On Page 1 of WWP’s Form 990, the expenses reported on lines 13-19 are a summary; this summary does not tell you what portion of these expenses are for each of the three expense categories of program activities, management & general, and fund raising. However, if you go to Page 10, the same expenses as on Page 1 are presented, but in greater detail and by category. For example, on Page 10, the $21 million total for salaries is the sum of lines 5-10 in the Column A. Column B shows that $18 million in salaries was for program activities, $1.4 million in salaries was for management, and $1.8 million in salaries was for fund raising.

      It is on Page 10, Line 25, that you can see that WWP spent $95.5 million dollars in total, of which $69.6 million (73%) was for program activities, $5.4 million (6%) was for management & general, and $20.5 million (21%) was for fund raising.

      Staying on Page 10, on line 26 is the total for joint costs included in lines 1-25. As making this allocation below Line 25 (total expenses) suggests, the amounts reported on Line 26 are not additional expenses but are expenses that have already been reported in lines above Line 26. For WWP, joint costs were $25 million. Joint costs represent expenses that have both a program activity component and a fund raising component. Suppose, for example, WWP prepared a 10-page educational brochure that explained the services that servicemen need; the expense to produce the brochure would be a program activity. However, if on the last page of the brochure WWP asked for a donation, a portion of the expense would have to be classified as fund raising. Any time a donation is solicited in educational materials, the accounting rules that WWP must follow state that a portion of the expense must be classified as fundraising. If WWP’s method of allocating these expenses was unreasonable, the CPA firm that audits WWP’s financial information would not sign off on the method.

      If you look at the audited financial statements for WWP (, even more information is available about each of WWP’s program activities.


  7. a friend of mine mailed $400 ro WWP and received a letter and receipt back from a different organization thankinghim for the donation —he looked it up on the internet and the organization sponsors camps for children —WWP sends donations to different organizations that don’t even specialize in soldiers! He was upset because he wanted to help wounded soldiers!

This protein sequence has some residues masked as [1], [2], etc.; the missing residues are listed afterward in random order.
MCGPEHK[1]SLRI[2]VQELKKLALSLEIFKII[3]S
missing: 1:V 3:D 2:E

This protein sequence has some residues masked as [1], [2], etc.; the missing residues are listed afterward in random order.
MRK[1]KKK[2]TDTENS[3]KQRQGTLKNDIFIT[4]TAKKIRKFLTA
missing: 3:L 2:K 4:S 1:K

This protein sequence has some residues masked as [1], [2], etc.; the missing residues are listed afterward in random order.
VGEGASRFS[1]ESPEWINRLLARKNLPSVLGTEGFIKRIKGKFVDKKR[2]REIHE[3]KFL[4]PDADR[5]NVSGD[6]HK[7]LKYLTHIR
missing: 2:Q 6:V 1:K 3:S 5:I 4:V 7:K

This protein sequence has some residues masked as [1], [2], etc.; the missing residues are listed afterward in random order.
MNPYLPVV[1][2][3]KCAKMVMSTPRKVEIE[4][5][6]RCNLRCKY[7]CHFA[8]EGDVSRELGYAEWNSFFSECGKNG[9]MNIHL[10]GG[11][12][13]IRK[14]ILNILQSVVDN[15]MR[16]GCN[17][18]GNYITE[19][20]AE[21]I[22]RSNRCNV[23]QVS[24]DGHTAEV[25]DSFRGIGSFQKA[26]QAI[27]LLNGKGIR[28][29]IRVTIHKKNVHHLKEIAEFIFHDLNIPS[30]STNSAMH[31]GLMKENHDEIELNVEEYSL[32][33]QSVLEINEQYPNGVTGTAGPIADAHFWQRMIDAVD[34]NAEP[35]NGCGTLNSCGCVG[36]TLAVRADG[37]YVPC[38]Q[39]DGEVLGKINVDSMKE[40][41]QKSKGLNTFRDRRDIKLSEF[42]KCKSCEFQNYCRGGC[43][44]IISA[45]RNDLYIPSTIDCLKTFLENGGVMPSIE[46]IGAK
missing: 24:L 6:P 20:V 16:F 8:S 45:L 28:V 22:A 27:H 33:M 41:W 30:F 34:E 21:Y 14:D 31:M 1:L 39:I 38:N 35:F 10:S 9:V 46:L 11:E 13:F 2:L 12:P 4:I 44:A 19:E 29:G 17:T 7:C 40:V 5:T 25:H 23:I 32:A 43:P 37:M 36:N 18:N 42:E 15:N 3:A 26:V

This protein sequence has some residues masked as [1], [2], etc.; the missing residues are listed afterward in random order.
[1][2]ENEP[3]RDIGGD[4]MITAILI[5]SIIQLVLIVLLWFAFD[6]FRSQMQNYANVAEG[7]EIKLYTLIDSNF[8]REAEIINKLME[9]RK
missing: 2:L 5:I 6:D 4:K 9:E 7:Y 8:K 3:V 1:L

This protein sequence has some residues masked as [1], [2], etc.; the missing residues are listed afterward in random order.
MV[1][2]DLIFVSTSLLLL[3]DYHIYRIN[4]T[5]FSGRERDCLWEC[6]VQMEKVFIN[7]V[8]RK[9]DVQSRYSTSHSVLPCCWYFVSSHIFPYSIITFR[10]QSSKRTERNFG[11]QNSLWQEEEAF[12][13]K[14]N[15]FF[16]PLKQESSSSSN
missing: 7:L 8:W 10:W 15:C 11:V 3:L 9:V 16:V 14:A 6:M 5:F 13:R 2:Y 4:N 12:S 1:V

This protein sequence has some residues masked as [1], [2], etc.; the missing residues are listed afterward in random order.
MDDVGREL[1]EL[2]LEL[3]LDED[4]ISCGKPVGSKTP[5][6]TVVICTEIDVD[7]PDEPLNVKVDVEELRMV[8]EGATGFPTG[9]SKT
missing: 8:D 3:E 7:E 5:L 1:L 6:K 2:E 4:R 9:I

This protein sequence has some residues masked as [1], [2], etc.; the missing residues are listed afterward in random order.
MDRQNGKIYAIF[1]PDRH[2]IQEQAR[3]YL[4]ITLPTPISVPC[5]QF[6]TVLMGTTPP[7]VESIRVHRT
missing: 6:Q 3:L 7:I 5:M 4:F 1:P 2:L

8. Thank You so much for publishing the truth. I did indeed shutdown Help Indiana Vets because my first amendment rights have been squashed by Wounded Warrior Project. Even though I closed Help Indiana Vets they are still pursuing me personally. We would love to hear from supporters at as further witnesses for the upcoming trial. You can also search the southern district of Indiana for my answer to their frivolous lawsuit. Their 990 is their downfall not my comments about it. You can analyze the 990 without being an accountant.

  9. I say let all the proud supporters of WWP know that their donation dollars are spent on suing people instead of helping warriors!

  10. Mr. Fields, the issue is not what percentage of expenses they spend on vets. THE ISSUE IS WHAT PERCENTAGE OF DONATIONS IS BEING SPENT ON VETS. The 990 shows the massive acquisition of cash and assets that have been funneled off of donations. WWP is a for profit business and I for one cannot believe that the IRS hasn’t taken note.
    On another note WWP gave 100k to national VFW last year which is a drop in the bucket compared to 100 million. If WWP wants me to sanction their mission how about 25 million for VFW, American Legion, and DAV. Give it to organizations that have a long history of effectively assisting veterans. That still leaves you with many millions. Your 990 is proof of your ability to run a very profitable company, now how about a little corporate social responsibility.

  11. Rip off, do you know how much the government pays our vets? A lot of money, a whole lot of money. They are set for life. They know it too. Don’t fall for this scam it’s crazy stupid.

  12. @ Tammy Walter
    Just where did you come across your wonderfully incorrect information? Now if your idea of set for life means living at poverty levels than wow I am so grateful that I am set for life. Never mind that I can no longer do the wonderful things in life that indicate being set for life. Lets see can’t have children, ummm can’t throw a ball with my nephews. Can’t drive a vehicle, can’t buy my own groceries. Please accept my gratitude for the information that I like thousands of others are set for life. I personally am so thrilled that I took the time to get a Masters Degree and then serve this country so that I could afford to live in crack central and keep myself in ramen noodles and potted meat. I mean really Tammy my heart is so filled with joy now that you Tammy have pointed out just how cushy our lives as disable vets really are. Please people a round of applause for Tammy and her wonderful work of fiction.

  13. I don’t know one disabled vet from the Iraq or Afghanistan wars that has benefitted from the WWP. I don’t care what a piece of paper says about how good of a fundraising organization they are. The proof is in the community. All I see are tshirt and hats proclaiming them present.

  14. Well Trace Adkins just finished Rehab. He is the spokes-person for Wounded Warrior Commecials. He was making money off those commercials to pay for his Rehab.

    Sounds like a scam to me.

  15. Wow am I glad that I took the time to read all of your comments before committing a monthly check to help our veterans. Any suggestions on how and where I can help?

  16. I just spoke with a woman who had a very large check of hers cashed in the name of Alex—-one of people associated with WWP—-donations to organization being changed to personal checks for executives? Bank information theft?

Comments are closed.